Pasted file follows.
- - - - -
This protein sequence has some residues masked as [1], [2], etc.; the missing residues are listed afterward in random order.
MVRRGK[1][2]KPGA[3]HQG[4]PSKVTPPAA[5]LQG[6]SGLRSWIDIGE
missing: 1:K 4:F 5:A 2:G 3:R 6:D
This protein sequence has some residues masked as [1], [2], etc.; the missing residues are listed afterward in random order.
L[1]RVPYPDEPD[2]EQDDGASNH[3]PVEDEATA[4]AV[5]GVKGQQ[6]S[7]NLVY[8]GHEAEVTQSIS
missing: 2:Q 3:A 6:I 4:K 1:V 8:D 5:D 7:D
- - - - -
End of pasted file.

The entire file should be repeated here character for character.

This protein sequence has some residues masked as [1], [2], etc.; the missing residues are listed afterward in random order.
MVRRGK[1][2]KPGA[3]HQG[4]PSKVTPPAA[5]LQG[6]SGLRSWIDIGE
missing: 1:K 4:F 5:A 2:G 3:R 6:D
This protein sequence has some residues masked as [1], [2], etc.; the missing residues are listed afterward in random order.
L[1]RVPYPDEPD[2]EQDDGASNH[3]PVEDEATA[4]AV[5]GVKGQQ[6]S[7]NLVY[8]GHEAEVTQSIS
missing: 2:Q 3:A 6:I 4:K 1:V 8:D 5:D 7:D